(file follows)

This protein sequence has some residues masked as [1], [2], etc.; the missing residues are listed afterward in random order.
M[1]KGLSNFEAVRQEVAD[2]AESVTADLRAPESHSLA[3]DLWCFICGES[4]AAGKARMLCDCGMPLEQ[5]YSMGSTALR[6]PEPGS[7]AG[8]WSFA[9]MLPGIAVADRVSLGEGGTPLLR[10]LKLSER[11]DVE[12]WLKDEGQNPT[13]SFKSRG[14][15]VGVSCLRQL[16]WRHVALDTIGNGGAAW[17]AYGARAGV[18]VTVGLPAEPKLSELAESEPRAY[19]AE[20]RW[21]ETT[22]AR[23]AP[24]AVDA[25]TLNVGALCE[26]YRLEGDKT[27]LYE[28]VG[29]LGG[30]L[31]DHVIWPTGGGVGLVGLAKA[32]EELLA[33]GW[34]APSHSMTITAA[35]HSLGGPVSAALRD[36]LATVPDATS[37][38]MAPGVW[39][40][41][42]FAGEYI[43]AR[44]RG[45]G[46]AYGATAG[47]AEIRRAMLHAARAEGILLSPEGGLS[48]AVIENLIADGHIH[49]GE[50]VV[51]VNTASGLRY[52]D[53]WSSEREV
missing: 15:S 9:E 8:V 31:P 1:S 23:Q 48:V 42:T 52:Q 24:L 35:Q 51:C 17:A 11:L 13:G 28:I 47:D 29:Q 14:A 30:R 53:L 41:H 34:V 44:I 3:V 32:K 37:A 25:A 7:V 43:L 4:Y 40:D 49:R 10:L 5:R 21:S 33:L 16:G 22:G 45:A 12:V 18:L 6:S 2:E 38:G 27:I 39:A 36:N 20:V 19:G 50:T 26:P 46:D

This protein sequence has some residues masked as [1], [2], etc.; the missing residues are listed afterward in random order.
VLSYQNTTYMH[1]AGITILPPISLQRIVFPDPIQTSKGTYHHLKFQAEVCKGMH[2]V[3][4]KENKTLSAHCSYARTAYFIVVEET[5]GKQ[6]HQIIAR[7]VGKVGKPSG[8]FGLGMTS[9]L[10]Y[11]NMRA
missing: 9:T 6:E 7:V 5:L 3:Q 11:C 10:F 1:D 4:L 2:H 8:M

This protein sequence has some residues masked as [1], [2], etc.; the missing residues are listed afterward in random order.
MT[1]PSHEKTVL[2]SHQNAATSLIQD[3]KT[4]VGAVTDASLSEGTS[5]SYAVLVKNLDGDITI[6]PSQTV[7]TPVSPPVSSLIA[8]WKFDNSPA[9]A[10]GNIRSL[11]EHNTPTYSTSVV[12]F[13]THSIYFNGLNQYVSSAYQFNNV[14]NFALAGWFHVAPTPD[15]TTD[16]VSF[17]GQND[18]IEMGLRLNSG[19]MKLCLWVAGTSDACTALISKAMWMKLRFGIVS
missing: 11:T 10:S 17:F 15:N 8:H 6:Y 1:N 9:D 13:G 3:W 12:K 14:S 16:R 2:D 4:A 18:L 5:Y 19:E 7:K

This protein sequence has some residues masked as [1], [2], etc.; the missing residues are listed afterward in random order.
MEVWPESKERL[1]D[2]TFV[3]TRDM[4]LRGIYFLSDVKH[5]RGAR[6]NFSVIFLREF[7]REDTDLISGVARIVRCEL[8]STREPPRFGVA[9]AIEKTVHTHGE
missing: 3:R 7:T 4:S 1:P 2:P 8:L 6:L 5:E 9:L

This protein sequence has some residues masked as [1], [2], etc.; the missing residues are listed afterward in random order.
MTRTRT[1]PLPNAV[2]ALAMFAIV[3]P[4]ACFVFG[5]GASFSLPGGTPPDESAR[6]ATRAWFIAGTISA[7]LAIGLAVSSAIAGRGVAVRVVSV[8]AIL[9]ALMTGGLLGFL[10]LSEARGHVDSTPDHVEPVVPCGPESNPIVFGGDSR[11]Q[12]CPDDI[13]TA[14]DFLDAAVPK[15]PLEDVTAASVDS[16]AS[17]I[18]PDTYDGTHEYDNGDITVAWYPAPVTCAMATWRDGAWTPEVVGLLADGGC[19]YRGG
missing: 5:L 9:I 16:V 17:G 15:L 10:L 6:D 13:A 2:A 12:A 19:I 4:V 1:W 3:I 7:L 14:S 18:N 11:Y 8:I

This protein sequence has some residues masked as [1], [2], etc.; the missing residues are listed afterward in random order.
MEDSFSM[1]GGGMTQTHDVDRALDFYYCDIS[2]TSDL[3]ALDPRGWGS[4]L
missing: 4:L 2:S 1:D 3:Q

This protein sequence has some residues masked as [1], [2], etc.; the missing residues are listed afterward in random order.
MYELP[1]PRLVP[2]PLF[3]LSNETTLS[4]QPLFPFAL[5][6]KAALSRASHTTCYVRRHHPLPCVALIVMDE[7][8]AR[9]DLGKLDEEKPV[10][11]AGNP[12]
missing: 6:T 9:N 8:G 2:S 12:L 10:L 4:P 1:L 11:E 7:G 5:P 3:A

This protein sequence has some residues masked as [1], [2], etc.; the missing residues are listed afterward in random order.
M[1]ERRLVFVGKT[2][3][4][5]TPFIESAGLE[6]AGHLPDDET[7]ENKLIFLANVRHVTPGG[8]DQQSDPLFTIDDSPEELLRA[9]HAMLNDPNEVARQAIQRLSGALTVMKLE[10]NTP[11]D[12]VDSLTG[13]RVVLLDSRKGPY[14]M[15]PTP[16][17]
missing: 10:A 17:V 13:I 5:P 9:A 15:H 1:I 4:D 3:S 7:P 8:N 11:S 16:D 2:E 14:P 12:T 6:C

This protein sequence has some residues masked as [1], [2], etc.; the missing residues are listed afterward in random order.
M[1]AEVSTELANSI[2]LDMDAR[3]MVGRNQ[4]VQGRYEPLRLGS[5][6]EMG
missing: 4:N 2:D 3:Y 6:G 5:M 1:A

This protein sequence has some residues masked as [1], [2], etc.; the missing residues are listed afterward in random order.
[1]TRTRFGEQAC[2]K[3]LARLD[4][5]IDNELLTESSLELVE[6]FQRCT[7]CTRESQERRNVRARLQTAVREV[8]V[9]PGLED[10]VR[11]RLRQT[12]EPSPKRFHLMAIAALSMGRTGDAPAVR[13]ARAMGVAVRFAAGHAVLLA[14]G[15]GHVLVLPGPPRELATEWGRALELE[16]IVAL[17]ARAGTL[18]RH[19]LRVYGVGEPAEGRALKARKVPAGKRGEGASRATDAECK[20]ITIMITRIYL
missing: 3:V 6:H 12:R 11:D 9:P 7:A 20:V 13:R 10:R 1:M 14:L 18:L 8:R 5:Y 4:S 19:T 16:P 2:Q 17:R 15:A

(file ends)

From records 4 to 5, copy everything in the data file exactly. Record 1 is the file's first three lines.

This protein sequence has some residues masked as [1], [2], etc.; the missing residues are listed afterward in random order.
MEVWPESKERL[1]D[2]TFV[3]TRDM[4]LRGIYFLSDVKH[5]RGAR[6]NFSVIFLREF[7]REDTDLISGVARIVRCEL[8]STREPPRFGVA[9]AIEKTVHTHGE
missing: 3:R 7:T 4:S 1:P 2:P 8:L 6:L 5:E 9:L

This protein sequence has some residues masked as [1], [2], etc.; the missing residues are listed afterward in random order.
MTRTRT[1]PLPNAV[2]ALAMFAIV[3]P[4]ACFVFG[5]GASFSLPGGTPPDESAR[6]ATRAWFIAGTISA[7]LAIGLAVSSAIAGRGVAVRVVSV[8]AIL[9]ALMTGGLLGFL[10]LSEARGHVDSTPDHVEPVVPCGPESNPIVFGGDSR[11]Q[12]CPDDI[13]TA[14]DFLDAAVPK[15]PLEDVTAASVDS[16]AS[17]I[18]PDTYDGTHEYDNGDITVAWYPAPVTCAMATWRDGAWTPEVVGLLADGGC[19]YRGG
missing: 5:L 9:I 16:V 17:G 15:L 10:L 6:D 13:A 2:A 12:A 19:I 4:V 1:W 3:I 7:L 14:S 18:N 11:Y 8:I